And so a calendar app that can understand our own natural language is one that we can use as infrequently as we want without suffering the consequences of not learning its input UI.

Fantastical has, by far and away, the best natural language input mechanics of any other calendar app on the iPhone. It is fast and smart at parsing just about any event- or reminder-based sentence, and it has easy-to-understand animations which let us know how the app is translating our words.

As Dr. Drang pointed out, Fantastical’s animations do more than dazzle:

The animations are providing instant feedback on how Fantastical is parsing your words and, more important, they’re teaching you Fantastical’s syntax.

What’s New in Fantastical 2?

In a sentence, it’s faster, it’s built and designed for iOS 7, it has Reminders integration, light and dark modes, and there’s a swell new week view if you flip your iPhone on its side.

Let’s dive in.

Landscape Mode’s Week View

Flip your phone into landscape mode and Fantastical shows you your week view with the time plotted on the calendar (not unlike Calendar shows you on the Mac).

Fantastical week view in Landscape mode

I’m a fan of this view because it’s a great way to visualize what blocks of time I’m booked for during the day and what blocks of time are open.

Moreover, from this weekly view you can drag and move events very easily. You can adjust their start and end times. And if you tap and hold on an empty spot, you can create a new event (which also means, by the way, that Fantastical now supports the landscape keyboard for creating a new event or reminder).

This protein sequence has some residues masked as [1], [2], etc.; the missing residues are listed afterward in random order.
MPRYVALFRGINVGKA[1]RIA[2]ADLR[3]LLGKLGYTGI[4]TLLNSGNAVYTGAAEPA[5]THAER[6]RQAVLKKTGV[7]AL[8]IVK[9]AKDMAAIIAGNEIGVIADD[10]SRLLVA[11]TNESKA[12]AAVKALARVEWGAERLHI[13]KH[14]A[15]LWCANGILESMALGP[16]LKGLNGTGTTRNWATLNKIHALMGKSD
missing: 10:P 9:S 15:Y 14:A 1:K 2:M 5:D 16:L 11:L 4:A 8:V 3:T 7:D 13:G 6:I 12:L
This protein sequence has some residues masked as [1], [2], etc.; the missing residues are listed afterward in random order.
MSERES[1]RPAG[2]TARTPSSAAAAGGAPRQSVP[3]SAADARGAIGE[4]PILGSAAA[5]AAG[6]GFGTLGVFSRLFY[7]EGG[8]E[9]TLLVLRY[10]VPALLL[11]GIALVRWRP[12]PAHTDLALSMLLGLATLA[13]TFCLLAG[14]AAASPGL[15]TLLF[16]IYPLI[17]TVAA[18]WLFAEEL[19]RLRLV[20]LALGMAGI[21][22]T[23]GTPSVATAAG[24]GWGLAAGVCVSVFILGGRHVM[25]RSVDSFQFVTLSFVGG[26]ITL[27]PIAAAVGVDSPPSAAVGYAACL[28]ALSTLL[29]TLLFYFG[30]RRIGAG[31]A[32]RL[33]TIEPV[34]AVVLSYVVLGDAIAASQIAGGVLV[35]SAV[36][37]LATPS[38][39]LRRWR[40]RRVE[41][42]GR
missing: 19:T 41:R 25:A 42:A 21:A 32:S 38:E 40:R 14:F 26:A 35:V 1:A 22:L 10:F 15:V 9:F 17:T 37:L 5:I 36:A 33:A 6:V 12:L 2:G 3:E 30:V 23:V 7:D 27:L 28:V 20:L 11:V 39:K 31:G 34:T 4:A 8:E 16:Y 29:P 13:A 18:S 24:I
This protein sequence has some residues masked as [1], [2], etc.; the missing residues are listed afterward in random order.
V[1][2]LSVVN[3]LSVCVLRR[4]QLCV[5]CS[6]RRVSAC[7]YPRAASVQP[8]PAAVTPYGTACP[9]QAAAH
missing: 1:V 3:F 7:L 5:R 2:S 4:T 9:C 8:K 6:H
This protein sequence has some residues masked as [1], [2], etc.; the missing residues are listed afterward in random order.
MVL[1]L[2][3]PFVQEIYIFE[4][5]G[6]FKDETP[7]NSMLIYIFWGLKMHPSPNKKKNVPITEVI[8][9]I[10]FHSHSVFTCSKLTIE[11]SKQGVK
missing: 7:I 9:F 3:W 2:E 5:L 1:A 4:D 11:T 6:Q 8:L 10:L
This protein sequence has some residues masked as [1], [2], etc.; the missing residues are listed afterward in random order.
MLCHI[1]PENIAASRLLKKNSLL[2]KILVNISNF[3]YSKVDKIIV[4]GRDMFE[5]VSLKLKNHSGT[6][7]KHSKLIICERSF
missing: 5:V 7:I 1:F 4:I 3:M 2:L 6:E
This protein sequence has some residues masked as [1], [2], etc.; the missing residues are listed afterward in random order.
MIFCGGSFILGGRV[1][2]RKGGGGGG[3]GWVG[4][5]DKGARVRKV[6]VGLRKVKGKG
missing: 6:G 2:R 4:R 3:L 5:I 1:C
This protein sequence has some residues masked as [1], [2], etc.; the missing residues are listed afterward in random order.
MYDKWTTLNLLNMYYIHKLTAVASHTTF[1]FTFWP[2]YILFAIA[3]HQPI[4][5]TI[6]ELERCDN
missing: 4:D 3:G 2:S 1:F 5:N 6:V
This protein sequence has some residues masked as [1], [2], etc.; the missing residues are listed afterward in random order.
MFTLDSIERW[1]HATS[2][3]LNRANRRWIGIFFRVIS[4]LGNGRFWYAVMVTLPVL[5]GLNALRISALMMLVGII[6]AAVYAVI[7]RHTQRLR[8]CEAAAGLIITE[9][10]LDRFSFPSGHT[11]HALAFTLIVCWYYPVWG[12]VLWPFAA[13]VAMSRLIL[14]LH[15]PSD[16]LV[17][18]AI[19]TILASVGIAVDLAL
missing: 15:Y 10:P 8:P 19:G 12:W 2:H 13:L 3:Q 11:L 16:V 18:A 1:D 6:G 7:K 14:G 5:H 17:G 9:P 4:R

Pulling down on the day ticker and/or the month view is how you transition between one or the other. This animated transition is smoother and faster in the new version of Fantastical.

iOS 7

Updated with a 64bit architecture, background updating, and dynamic text. New events and reminders you add via your Mac or iPad or any other app beyond Fantastical still will sync to Fantastical in the background.

Reminders Integration

You can add a reminder by typing “Remind me to…”, or you can manually tap the toggle on the new event creation window that will switch Fantastical between new calendar event and new reminder.

Custom keyboard row

If you’ve got an iPhone 5 or 5s, above the QWERTY row is a 5th row with numbers, a forward slash, and a colon to help enter in calendar data faster. In my time testing the app over the past several weeks this row has proven to be immensely helpful.

Auto-import your settings

Your Fantastical 1 settings auto-import into Fantastical 2.

This seems like a non-trivial thing, right? We’re used to updating our apps and having our settings persist through the update.